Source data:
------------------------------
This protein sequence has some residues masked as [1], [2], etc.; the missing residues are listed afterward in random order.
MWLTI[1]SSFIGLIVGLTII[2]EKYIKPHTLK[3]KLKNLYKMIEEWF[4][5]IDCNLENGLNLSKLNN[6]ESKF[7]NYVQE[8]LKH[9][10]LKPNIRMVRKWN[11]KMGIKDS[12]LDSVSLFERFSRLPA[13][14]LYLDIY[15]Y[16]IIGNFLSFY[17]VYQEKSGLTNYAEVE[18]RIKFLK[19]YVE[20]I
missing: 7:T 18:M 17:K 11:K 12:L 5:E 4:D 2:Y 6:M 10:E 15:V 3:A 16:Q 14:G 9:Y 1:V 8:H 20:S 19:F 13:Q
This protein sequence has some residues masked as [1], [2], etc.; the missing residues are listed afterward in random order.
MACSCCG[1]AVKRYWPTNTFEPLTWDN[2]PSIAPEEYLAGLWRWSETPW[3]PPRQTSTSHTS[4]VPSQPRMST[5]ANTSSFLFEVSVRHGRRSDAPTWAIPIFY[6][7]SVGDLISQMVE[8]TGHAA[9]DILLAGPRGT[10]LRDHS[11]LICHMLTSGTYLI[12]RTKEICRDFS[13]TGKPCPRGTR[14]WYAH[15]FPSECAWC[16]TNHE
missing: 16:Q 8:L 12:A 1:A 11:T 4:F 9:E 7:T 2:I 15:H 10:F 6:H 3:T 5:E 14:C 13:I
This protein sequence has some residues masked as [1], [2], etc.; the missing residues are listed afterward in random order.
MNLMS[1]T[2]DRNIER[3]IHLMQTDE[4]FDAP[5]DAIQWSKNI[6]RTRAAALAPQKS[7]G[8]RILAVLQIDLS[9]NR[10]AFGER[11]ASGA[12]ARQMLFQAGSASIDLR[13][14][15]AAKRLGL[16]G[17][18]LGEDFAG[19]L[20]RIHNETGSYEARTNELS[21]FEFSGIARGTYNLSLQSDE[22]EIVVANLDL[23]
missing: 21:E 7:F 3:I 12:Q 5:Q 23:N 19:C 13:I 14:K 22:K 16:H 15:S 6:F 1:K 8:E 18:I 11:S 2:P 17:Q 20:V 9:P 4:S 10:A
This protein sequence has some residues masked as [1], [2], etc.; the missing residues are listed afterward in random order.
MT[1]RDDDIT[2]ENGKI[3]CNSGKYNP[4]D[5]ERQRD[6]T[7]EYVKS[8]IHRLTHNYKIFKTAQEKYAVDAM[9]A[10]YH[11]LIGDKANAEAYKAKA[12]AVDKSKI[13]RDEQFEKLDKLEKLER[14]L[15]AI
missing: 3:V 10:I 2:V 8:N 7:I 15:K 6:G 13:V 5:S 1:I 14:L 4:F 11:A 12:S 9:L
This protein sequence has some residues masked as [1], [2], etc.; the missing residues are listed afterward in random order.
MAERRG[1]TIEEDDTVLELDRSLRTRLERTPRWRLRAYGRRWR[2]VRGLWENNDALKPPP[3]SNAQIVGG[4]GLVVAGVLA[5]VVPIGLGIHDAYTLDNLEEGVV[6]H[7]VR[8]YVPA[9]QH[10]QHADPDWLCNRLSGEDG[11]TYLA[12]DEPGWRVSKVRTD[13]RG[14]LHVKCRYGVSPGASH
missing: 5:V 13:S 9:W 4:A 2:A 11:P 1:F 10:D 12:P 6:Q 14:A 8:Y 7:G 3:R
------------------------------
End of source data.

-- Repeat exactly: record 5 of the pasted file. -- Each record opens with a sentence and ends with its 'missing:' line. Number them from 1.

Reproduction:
This protein sequence has some residues masked as [1], [2], etc.; the missing residues are listed afterward in random order.
MAERRG[1]TIEEDDTVLELDRSLRTRLERTPRWRLRAYGRRWR[2]VRGLWENNDALKPPP[3]SNAQIVGG[4]GLVVAGVLA[5]VVPIGLGIHDAYTLDNLEEGVV[6]H[7]VR[8]YVPA[9]QH[10]QHADPDWLCNRLSGEDG[11]TYLA[12]DEPGWRVSKVRTD[13]RG[14]LHVKCRYGVSPGASH
missing: 5:V 13:S 9:W 4:A 2:A 11:P 1:F 10:D 12:P 6:Q 14:A 8:Y 7:G 3:R